Problems I noticed:
One thing I noticed was that the teacher sometimes ignored student responses. Either she didn't hear them or she didn't want to deal with them. This seemed to frustrate a few of the children. This was one of the few problems I observed. Other problems that I noticed had to do with the verbal flow which I will discuss on the following pages.

Suggestions for improving the class:
Pay a little more attention to student comments. (Also, those related to verbal flow.)

The most important things I learned from this experience:
That children are fun to work with in an immersion program. They seem so willing to participate and use any small bit of the language that they know. Also, I was reminded that you must prepare a lot of activities in order to work with children or else they will get bored.

Verbal Flow

Activity One and Two (chart 1):
Description--In Activity one, the teacher asked a total of 25 group questions. She also asked and 10 individual questions. All 10 of the individual questions were responded to by the student who received the question.

Comments and Suggestions--One student (G2) didn't get to answer a single question. The teacher needs to be a little more aware of individual questions. Also, although there were many group questions asked, the same students would always shout out the answers, so the other students just kept quiet. Maybe the teacher could have made some of the group questions into individual questions.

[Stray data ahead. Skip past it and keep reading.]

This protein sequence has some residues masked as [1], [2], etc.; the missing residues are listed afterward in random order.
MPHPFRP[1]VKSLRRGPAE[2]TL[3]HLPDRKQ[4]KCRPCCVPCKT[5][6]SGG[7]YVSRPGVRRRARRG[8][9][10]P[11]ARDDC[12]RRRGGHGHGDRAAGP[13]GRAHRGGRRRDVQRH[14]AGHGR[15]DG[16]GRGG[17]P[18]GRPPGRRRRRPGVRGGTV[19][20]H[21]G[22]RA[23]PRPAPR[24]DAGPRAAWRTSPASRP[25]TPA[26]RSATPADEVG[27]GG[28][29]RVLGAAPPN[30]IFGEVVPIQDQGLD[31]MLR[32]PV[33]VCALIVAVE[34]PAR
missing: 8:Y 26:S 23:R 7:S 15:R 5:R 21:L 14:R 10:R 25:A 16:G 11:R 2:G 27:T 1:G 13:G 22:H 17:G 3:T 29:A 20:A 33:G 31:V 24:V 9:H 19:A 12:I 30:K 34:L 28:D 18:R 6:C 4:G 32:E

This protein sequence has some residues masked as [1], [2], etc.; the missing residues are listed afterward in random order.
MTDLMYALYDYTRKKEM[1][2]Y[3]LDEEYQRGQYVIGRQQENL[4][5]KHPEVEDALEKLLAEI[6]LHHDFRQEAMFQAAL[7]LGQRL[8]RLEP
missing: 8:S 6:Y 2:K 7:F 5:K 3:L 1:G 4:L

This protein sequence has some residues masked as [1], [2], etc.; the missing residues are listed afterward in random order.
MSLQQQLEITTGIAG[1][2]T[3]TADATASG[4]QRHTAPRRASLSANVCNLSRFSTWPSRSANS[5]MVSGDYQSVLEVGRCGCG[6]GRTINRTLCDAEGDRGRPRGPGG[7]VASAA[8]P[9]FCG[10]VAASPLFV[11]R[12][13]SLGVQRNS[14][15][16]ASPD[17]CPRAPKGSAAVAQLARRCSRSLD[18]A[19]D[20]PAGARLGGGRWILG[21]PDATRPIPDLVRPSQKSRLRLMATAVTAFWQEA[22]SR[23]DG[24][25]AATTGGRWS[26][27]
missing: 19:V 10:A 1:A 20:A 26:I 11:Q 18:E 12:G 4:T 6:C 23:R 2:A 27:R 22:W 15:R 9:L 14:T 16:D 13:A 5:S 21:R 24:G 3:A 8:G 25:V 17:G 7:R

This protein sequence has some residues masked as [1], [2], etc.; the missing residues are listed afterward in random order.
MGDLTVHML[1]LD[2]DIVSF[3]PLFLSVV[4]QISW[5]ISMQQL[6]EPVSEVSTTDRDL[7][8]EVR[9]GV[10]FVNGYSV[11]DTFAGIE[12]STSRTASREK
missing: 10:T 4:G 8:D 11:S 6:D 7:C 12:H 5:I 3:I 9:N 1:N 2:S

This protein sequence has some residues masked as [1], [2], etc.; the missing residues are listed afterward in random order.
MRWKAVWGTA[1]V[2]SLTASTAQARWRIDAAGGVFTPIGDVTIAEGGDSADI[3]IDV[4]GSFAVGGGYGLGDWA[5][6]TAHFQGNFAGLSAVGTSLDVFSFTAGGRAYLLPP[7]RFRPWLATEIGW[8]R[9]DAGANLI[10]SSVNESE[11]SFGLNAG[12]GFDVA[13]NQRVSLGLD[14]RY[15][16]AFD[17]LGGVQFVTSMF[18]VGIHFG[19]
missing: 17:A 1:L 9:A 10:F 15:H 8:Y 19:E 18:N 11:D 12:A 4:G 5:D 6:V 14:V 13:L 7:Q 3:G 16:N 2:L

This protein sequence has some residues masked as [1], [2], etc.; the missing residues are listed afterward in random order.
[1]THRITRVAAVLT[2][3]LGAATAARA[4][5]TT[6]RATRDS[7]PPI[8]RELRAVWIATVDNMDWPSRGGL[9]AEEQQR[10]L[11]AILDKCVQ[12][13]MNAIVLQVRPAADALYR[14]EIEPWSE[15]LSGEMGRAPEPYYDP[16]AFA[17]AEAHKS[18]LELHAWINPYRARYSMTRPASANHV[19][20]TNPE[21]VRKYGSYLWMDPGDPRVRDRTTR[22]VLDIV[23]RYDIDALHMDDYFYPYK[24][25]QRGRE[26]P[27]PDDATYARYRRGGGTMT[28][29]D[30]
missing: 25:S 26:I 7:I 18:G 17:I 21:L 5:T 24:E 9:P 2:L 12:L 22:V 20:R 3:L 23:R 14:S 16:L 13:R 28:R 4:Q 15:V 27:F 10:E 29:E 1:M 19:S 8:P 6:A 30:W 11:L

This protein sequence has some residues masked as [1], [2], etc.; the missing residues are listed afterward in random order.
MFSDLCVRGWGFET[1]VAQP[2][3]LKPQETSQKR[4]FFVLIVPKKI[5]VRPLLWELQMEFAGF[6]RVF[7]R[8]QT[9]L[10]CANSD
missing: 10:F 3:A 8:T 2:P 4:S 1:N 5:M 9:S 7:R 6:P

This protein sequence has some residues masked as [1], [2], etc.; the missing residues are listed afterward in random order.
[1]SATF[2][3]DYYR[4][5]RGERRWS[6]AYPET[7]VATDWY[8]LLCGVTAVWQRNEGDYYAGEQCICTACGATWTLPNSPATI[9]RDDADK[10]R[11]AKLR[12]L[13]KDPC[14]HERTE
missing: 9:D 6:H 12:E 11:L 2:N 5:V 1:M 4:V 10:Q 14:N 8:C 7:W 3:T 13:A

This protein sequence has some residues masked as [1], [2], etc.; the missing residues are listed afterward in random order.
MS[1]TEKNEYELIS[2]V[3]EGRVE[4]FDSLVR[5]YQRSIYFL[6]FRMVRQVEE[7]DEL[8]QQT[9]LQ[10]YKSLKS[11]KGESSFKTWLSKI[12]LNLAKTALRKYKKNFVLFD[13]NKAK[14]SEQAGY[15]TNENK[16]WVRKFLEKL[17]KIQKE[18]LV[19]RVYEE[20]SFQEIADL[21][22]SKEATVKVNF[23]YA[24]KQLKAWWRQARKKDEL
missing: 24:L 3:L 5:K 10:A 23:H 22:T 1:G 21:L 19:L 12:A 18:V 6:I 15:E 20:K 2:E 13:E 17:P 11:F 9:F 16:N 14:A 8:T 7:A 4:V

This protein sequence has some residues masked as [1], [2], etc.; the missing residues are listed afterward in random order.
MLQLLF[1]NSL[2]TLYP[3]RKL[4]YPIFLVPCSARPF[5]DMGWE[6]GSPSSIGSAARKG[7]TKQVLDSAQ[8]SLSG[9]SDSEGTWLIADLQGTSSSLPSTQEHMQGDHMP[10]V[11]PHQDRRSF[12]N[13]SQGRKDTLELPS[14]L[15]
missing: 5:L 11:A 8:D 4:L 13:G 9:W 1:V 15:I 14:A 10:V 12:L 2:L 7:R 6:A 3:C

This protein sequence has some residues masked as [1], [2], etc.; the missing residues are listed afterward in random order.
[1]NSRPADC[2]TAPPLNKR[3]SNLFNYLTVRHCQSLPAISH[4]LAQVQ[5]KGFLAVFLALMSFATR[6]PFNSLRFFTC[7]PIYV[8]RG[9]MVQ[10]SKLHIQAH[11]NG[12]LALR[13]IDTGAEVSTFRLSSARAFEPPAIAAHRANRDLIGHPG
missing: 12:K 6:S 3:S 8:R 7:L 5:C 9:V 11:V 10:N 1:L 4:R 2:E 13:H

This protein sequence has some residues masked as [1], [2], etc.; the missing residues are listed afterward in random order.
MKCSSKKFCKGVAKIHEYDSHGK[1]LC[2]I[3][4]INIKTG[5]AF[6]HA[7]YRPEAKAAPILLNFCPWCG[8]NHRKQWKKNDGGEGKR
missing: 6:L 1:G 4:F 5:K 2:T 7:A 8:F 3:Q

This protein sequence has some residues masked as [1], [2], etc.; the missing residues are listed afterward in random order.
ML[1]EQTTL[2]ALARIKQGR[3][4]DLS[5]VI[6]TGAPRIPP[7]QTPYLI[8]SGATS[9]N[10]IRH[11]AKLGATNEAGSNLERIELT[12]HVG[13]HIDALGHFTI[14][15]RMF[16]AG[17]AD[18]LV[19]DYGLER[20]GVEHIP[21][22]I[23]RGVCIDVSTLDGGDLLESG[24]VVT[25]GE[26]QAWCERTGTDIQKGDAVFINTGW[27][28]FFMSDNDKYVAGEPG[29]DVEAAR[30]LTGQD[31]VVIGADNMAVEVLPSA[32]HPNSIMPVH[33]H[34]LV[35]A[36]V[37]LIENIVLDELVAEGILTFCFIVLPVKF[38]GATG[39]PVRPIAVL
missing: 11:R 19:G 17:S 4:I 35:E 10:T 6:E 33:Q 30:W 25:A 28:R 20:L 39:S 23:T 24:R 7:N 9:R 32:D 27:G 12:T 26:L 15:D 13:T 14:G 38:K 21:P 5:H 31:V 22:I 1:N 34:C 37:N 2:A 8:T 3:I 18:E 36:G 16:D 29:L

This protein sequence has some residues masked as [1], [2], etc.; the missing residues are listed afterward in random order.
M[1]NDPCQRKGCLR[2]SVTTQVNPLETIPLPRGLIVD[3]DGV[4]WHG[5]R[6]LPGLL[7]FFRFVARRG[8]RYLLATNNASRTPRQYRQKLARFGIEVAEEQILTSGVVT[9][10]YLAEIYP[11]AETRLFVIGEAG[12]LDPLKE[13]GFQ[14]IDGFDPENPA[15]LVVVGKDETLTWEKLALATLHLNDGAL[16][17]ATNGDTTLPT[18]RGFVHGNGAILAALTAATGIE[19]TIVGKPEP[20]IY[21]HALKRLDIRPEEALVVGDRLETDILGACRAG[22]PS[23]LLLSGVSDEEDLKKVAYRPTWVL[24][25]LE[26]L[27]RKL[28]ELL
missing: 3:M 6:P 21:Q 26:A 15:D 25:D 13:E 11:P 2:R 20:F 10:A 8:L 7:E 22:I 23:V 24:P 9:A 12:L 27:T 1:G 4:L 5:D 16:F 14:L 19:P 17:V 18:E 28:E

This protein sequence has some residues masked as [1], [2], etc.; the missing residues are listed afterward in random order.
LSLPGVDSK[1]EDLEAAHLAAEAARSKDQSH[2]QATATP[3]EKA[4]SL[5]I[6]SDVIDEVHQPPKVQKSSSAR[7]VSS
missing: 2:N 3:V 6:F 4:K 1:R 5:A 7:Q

Activity Three (chart 2):
Description--The students and the teacher sat on the floor and a sixth grader read them a story. The teacher asked all of the questions. In this activity, all of the questions (35) were directed to the group as a whole.

Comments and Suggestions--Agam, the same students would answer the questions and many of the others would keep quiet. More individual questions would have made the students less bored and more attentive to the story.

Activity Four (chart 3):
Description--The students returned to their desks, but moved them to face the blackboard. The teacher asked 19 group questions and 23 individual questions.

Comments and Suggestions--This activity seemed to be more effective because of the verbal flow. Every student was able to participate because of the amount of individual questions asked. The teacher used the group questions to keep the more verbal students on-task while she was interacting with an individual.

The most important things I learned from this experience:
One of the most important things that I leamed is that the verbal flow can vary from activity to activity. If I had just observed the over-all verbal flow, then I might not have seen that some students were being neglected at different times during each activity. I also observed that it takes planning and conscious preparation to make sure that there is a good verbal flow m the classroom.

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1998 © Dr. Lynn E. Henrichsen
Department of Linguistics
Brigham Young University
Last Updated: Saturday, January 24, 1998